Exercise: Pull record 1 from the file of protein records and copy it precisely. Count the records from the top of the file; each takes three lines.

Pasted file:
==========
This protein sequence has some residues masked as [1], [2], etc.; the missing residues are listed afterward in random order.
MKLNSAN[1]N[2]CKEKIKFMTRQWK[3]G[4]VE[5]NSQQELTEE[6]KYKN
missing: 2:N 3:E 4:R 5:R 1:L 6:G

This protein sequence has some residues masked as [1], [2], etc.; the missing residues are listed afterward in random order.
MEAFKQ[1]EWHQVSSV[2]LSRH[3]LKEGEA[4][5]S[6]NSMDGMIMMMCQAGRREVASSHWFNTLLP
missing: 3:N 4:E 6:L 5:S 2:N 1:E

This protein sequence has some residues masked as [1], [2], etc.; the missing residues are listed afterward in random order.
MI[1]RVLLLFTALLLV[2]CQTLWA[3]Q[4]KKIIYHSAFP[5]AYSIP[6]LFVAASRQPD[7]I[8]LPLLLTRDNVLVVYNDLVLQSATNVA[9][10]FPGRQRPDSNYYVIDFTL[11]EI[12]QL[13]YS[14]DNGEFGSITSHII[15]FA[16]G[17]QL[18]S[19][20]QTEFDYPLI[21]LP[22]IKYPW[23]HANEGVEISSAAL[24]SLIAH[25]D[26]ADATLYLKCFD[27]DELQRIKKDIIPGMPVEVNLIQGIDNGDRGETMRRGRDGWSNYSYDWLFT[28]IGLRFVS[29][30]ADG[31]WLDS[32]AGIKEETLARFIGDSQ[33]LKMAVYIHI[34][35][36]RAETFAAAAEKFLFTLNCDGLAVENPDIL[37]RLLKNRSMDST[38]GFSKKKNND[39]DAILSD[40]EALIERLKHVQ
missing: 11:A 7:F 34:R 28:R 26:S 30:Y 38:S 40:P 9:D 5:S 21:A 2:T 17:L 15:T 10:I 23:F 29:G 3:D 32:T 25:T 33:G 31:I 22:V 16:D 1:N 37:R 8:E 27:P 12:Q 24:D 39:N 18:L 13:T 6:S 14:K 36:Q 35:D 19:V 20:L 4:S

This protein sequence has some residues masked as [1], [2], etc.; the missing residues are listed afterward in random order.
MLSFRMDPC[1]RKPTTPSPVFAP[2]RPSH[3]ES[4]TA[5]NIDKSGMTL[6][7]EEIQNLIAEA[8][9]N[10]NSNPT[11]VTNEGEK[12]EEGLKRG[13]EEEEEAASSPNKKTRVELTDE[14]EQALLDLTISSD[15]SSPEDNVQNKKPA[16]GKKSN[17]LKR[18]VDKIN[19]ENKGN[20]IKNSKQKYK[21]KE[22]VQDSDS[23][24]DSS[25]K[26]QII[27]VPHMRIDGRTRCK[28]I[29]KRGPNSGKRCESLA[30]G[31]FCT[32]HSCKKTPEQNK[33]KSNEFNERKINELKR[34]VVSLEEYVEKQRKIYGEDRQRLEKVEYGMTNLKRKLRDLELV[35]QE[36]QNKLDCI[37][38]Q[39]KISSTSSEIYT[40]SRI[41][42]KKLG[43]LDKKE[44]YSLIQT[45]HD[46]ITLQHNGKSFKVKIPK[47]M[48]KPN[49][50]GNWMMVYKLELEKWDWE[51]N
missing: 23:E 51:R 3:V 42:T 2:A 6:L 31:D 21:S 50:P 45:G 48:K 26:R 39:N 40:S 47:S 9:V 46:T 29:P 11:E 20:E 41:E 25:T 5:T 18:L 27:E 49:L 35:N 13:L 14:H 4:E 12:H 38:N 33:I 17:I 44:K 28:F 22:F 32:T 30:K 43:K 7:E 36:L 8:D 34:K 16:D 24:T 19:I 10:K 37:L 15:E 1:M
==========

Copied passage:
This protein sequence has some residues masked as [1], [2], etc.; the missing residues are listed afterward in random order.
MKLNSAN[1]N[2]CKEKIKFMTRQWK[3]G[4]VE[5]NSQQELTEE[6]KYKN
missing: 2:N 3:E 4:R 5:R 1:L 6:G